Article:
Originally formed by Joseph Shabalala in 1960, the KwaZulu Natal-based group (which sings in the vocal styles known as isicathamiya and mbube) has been performing in its current incarnation since 1964. But it was their work with Paul Simon on his classic world music album Graceland in 1986 that turned the a capella icons into international stars.
Now, the group is celebrating several historic landmarks. 2012 marks the 50th anniversary of Nelson Mandela‘s imprisonment, which ultimately led to the end of Apartheid, Mandela’s Nobel Peace Prize win and his inauguration as President of South Africa (LBM performed at both ceremonies at Mandela’s request).
There will be a new Graceland boxed set (including the original album, bonus tracks, and a director’s cut of Under African Skies, a documentary film that premiered at Sundance) coming out this spring as part of a year-long celebration of the album’s 25th anniversary. Lastly, the band is celebrating a Grammy nomination for 2011′s Songs From A Zulu Farm and the impending release of a new album, Ladysmith Black Mambazo & Friends, featuring collaborations with artists ranging from Simon and Dolly Parton to Josh Groban and Taj Mahal.
We recently spoke with Albert Mazibuko, Shabalala’s cousin and a Ladysmith Black Mambazo member since 1969, about the group’s past, present and future.
You’ve been with Ladysmith Black Mambazo for over 40 years now. What is it that keeps you passionate about performing after 4 decades?
Meeting the people every night. It never gets old for us to travel and sing for audiences, and to see them react so positively to our shows. When we meet them, they tell us how special the night was. We seem to touch people in a very spiritual way. They know our country’s story, our history, and seem to feel close to us. We love this!
This year marks the 50th anniversary of Nelson Mandela’s imprisonment. As a South African, how do you feel about the way your country has changed in that time?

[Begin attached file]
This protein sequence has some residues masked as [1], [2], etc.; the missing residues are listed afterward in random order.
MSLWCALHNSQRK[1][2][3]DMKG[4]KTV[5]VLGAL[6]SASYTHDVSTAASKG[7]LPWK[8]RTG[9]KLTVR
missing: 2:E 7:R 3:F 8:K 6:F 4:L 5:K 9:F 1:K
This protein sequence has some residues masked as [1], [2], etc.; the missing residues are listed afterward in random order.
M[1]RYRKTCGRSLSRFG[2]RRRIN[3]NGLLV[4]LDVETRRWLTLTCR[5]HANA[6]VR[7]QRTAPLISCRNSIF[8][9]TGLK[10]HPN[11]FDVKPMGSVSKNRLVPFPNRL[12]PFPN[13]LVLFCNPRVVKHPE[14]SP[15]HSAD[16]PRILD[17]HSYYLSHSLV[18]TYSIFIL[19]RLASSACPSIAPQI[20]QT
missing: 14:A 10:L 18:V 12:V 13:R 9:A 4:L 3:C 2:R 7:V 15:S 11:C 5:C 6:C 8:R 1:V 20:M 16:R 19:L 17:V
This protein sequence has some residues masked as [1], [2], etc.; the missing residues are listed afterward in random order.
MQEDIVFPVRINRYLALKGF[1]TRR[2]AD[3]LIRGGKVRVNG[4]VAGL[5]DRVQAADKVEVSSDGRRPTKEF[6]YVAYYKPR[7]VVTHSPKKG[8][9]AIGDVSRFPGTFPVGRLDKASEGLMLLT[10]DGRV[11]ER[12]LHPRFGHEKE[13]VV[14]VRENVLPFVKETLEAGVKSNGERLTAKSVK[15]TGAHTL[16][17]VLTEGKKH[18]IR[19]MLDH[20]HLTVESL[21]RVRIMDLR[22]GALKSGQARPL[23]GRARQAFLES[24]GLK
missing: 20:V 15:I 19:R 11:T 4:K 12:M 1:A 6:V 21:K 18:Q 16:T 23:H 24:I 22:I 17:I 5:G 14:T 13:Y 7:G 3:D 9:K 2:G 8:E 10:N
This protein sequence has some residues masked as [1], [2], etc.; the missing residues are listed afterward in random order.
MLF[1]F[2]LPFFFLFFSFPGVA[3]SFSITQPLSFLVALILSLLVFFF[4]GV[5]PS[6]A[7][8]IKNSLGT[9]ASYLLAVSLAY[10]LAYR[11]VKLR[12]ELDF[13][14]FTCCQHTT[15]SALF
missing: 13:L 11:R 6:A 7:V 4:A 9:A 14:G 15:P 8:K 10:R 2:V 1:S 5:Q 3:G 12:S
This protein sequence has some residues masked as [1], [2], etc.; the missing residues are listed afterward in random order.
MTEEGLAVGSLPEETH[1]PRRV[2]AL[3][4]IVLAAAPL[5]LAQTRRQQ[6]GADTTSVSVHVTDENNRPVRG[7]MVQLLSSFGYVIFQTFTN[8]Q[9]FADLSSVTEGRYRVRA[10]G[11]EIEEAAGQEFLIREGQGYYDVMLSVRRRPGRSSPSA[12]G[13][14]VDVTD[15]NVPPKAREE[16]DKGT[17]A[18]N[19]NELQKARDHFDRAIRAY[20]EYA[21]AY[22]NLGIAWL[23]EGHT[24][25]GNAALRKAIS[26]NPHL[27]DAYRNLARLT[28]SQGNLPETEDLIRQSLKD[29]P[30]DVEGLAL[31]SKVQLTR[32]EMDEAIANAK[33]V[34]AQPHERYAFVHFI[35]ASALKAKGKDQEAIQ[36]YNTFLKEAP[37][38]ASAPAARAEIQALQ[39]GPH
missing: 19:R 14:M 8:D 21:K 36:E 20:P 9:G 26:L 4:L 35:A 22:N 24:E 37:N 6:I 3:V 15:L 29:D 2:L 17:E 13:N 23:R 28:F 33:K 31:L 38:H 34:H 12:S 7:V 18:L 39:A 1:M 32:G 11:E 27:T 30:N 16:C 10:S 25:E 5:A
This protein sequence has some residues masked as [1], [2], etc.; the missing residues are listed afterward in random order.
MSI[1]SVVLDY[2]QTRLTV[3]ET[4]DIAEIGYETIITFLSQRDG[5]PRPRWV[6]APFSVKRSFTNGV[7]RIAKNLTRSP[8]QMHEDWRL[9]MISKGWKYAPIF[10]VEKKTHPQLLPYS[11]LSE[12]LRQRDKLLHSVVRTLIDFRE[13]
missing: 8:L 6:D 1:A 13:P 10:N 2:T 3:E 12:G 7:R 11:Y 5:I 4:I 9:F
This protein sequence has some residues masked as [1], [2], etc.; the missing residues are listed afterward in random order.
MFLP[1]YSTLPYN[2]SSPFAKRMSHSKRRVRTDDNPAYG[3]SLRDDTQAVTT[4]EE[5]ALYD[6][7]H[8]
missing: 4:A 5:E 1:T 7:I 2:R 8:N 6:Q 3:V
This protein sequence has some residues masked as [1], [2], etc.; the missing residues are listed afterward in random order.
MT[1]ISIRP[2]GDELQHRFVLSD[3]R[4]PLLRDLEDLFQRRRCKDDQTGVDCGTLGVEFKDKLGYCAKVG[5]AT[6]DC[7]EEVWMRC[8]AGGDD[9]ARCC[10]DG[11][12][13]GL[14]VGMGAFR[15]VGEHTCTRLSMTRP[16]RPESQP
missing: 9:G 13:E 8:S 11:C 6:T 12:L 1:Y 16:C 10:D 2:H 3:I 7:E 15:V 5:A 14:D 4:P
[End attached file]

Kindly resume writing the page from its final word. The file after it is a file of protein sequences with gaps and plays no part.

Well, it’s been a long struggle. When we gained our freedom in the early 1990s, many people thought everything would change and all would be better. But it’s been a slow change. The impact that apartheid had on the black population wasn’t, and isn’t, something that could go away overnight. Deep scars have affected many generations. The lack of education and care for the people has left millions in deep need of help. But the change is happening. We can see this every day. We know it will be better tomorrow.
Ladysmith Black Mambazo has become South Africa’s foremost cultural ambassadors. What makes South African culture so unique?
There certainly is a strong connection between our country and the outside world because of what we went through, and because of Nelson Mandela and what he did. I think working with Paul Simon on the Graceland CD– bringing all that beautiful music to the world– brought a strong connection between our people and the rest of the world.
There’s a 25th anniversary edition of Graceland set to come out soon. What are your favorite memories from working with Paul Simon?
We always remember our first trip to Abbey Road Studios, where we met with him and began recording. It was a very special time.
How did your career change after the success of Graceland?
We met the world and the world embraced us. It began a 25-year run of touring, recording, Grammy Awards, and so many wonderful moments. It allowed us to represent our country all over the world. We love meeting people and telling them about South Africa. We always tell them to visit, that we need their support. We love to share the beauty of South Africa with people.
One of your most famous performances came at President Mandela’s inauguration in 1994, at the end of the apartheid era. Can you talk about your feelings on that special day?